Tuesday, April 24, 2012

Work-and-Turn vs Work-and-Tumble

Turn & Tumbles

This is going to be a short and sweet post about work-and-turns vs work-and-tumbles, which are a couple different printing methods when printing double sided on a press. Most of the time you wouldn't worry about whether or not your job is a turn or tumble unless you are the one printing it, but it's interesting to know, and knowing how it works could possibly save you money. When printing on a press, after one side of a piece of paper is printed on, the main difference between the two is which way the paper is turned in order to print on the back side. It all depends on the size of your artwork and how it is laid out and printed on a plate.

A work-and-tumble (or work-and-flop, or work-and-roll) is when a sheet of paper is fed through the printer, then turned over long ways (below) and fed back through the printer to print on the opposite side. On the first pass through the printer, one side of the paper is used as the gripper edge (where the printer grabs the paper to pull it through), then when turned over, the opposite side of the paper is used as the gripper edge, resulting in a slightly smaller available printing area. This method makes it a little more difficult to align the images on either side.

A work-and-tumble.

A work-and-turn (or print-and-turn) is when a sheet of paper is fed through the printer, then is turned over short ways  (below) and fed back through. This method keeps the same gripper edge, which makes it easier to align and has a slightly larger printing area than a work-and-tumble.

A work-and-turn.

Now, like I mentioned, it all depends on how the artwork is laid out to be printed. If an image, like the one below, is printed and is turned as a work-and-tumble, the image on the back would obviously be upside down.
A work-and-tumble with upside down artwork.

Whereas, if it were turned as a work-and-turn, the image on the back would be right side up.

A work-and-turn with artwork right side up

Although if the image on the sheet was rotated, then the job could be turned as a work-and-tumble.

A work-and-tumble with artwork right side up.

Back to the saving you money part, which is always exciting. A trick printers have to get a cost effective job done is to do a job 2-up on a sheet (where instead of a single print, one piece is printed twice on a larger sheet of paper and cut down) and do the front and back images side by side on the front and then flip it over and print the same thing on the back. This way, instead of having to pay for a plate of the image on the front and a plate for the image on the back, both are being printed at the same time on one plate.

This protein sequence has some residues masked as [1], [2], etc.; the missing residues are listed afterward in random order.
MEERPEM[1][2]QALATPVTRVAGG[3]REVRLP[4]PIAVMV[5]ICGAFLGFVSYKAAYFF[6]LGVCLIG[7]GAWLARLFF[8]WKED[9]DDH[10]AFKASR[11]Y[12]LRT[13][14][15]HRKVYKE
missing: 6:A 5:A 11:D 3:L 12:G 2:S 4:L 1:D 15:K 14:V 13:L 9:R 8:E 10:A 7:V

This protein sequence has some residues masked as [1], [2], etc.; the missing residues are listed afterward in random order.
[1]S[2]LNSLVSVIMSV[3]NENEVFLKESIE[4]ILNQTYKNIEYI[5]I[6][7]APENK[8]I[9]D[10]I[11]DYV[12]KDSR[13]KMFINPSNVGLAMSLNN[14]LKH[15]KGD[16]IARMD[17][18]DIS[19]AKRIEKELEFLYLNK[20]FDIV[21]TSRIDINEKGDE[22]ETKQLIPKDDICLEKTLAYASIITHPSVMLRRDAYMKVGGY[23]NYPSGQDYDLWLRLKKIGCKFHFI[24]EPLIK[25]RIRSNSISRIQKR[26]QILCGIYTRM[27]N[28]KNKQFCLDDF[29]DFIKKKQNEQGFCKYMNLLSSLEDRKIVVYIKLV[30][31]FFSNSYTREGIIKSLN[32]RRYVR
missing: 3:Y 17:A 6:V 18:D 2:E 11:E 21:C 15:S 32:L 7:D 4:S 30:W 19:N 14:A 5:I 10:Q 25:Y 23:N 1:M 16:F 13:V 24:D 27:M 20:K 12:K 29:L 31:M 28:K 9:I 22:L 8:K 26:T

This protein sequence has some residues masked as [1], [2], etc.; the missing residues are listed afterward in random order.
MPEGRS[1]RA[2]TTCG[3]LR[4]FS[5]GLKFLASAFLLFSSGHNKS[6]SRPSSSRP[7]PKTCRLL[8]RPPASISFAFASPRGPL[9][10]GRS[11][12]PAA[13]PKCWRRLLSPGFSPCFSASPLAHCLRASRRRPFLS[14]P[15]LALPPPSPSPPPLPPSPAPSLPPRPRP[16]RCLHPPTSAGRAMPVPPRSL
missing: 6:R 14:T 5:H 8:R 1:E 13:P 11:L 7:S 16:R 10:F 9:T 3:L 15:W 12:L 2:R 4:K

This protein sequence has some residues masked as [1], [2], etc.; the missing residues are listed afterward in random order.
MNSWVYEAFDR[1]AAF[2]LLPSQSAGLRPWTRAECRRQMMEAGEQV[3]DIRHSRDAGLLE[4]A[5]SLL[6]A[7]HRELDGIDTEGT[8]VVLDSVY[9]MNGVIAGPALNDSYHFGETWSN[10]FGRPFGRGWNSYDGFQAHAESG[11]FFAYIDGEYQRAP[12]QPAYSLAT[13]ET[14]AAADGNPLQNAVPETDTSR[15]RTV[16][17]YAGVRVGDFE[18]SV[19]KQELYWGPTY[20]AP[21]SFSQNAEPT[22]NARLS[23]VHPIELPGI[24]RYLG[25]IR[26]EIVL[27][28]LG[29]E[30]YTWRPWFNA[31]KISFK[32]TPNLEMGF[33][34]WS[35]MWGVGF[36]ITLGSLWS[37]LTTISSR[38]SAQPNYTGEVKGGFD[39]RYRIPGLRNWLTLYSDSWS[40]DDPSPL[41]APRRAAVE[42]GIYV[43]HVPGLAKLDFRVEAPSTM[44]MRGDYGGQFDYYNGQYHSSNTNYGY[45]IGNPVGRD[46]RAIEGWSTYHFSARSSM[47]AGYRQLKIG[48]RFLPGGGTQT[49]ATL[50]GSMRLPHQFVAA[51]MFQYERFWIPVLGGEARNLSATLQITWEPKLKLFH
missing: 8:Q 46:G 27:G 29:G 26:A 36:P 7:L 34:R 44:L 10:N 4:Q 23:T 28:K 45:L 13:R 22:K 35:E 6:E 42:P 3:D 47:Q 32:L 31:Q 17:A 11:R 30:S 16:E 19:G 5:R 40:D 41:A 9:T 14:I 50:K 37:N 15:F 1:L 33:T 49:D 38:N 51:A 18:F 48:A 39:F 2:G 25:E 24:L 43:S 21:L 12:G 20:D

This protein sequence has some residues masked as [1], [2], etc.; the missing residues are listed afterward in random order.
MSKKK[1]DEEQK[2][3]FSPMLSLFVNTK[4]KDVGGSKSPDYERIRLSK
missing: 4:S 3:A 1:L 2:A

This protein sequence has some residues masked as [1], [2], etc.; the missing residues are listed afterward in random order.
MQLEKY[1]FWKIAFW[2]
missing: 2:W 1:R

It can be kind of difficult to wrap your head around it without seeing a physical example or without doing it yourself (I know it took me a little bit), so get out a sheet of paper and a pencil and try it for yourself.


  1. This comment has been removed by the author.

  2. Why not call these as single gripper turn or double gripper turn.

    The illustration for work or tumble does not match description.

    or am I worked and jumbled :) lolz.

  3. It sounds like Work and Tumble is difficult and can be costly with the chance that it's not perfectly aligned whereas Work and Turn is flawless.

    1. Lol... I've been in printing since 1984 and there is NEVER anything flawless in printing. That being said, you're right: a work and turn layout always causes more problems than any other layout. Like I said, I've been doing this job for a while (finishing aspect: cutting, folding, stitching, collating, drilling, punching... long list...lol) and no one had ever explained the benefits of a work and tumble job over a work and turn. If anyone has a reasonable reason please let me know...

  4. Good point taken..and used for assignment